Cost Considerations

There are some decisions that could have an impact on the overall cost of the selected solution.

  • Licensing and Deployment Methods: Some SIEM software vendors charge by the amount of data generated or by how many systems the solution is managing, and others simply have a flat-rate approach. You must also remember that deployment models can be on-premises or in the cloud, and some solutions use agents while others don’t. An agent is something that has to be placed on systems to enable the sending of information from the system being monitored to the SIEM solution for normalization and evaluation. Agentless applications connect automatically to the systems they monitor to simplify administration. You must find out how basic differences in the offerings you evaluate may affect your overall complexity and your total cost of ownership.
  • Impact on Headcount: Some solutions require dedicated staff to run the software and manage the interface showing security events. It can be cheaper and easier, depending on solution options, to deploy a solution managed by a third-party security partner. An efficient SIEM deployment will require 24×7 monitoring for various security alerts, and that means you will require at least four trained personnel for effective 24×7 monitoring. You can determine whether the new SIEM application will require additional headcount for day-to-day management, how much it will cost for third-party monitoring, and whether this cost is supported in your existing budget.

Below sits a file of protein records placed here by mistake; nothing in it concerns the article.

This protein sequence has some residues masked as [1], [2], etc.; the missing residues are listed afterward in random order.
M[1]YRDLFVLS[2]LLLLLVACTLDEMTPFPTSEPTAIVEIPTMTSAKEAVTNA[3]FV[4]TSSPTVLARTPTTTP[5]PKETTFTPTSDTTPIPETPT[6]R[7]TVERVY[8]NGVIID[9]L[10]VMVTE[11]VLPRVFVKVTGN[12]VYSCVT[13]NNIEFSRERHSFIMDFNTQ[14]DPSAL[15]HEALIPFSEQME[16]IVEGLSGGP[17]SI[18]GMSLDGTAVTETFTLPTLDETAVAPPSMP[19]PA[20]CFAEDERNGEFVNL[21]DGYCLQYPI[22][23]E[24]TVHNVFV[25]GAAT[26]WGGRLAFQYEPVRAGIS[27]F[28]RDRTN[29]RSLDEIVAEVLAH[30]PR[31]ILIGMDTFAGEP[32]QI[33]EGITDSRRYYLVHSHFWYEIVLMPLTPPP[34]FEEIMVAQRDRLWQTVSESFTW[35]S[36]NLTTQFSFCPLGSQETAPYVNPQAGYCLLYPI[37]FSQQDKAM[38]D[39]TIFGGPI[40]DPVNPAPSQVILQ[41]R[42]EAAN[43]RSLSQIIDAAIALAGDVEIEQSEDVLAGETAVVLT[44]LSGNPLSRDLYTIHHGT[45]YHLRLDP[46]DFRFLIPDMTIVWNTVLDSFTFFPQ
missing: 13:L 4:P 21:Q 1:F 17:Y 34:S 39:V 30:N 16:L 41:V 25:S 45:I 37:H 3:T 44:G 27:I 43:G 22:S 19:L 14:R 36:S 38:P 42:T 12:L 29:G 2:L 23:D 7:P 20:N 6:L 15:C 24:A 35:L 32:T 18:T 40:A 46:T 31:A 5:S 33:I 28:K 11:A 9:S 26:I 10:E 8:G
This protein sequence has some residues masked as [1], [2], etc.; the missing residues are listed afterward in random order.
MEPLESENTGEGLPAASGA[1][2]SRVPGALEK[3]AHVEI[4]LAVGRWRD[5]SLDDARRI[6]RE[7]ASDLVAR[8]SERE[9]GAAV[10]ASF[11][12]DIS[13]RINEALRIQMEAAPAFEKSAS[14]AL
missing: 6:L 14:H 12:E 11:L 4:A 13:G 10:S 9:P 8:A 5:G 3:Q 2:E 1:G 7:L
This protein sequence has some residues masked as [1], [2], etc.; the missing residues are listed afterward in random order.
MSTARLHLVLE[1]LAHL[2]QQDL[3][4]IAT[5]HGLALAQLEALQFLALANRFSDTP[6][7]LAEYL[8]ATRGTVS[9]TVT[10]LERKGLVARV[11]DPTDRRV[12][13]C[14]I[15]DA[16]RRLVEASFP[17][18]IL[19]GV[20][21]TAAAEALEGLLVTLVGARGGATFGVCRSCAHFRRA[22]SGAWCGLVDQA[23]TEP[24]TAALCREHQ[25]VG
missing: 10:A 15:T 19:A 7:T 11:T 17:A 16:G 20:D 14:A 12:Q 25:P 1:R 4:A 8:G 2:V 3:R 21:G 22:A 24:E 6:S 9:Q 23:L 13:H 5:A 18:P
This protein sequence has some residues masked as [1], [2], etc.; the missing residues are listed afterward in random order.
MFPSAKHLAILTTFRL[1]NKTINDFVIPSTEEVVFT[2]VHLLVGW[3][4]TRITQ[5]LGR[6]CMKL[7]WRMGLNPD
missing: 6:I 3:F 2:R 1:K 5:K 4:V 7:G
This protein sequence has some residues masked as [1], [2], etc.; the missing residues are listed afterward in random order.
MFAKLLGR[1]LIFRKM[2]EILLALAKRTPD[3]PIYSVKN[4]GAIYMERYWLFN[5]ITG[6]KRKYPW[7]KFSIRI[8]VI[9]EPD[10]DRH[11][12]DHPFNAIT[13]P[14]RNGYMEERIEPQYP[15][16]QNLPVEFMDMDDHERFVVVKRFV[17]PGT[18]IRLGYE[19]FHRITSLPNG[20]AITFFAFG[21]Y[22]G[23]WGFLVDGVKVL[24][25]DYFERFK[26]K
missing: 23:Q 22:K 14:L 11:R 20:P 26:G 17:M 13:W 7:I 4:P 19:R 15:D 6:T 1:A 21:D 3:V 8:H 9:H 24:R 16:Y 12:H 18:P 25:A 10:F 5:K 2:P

• Regulatory Compliance: SIEM gained popularity with large businesses working to comply with the Payment Card Industry Data Security Standard (PCI DSS). In addition, it has highly useful applications in helping you meet regulations for the EU’s General Data Protection Regulation (GDPR), Sarbanes-Oxley (SOX), and others. These laws require organizations to have mechanisms in place to detect threats and resolve them quickly. This means you must know what’s happening in a wide-reaching IT infrastructure that could span on-premises, multiple cloud environments, and hybrid environments. When used for evidence of compliance there are specific evidence collection requirements that can increase cost considerations around scope, reporting, training, and response efforts.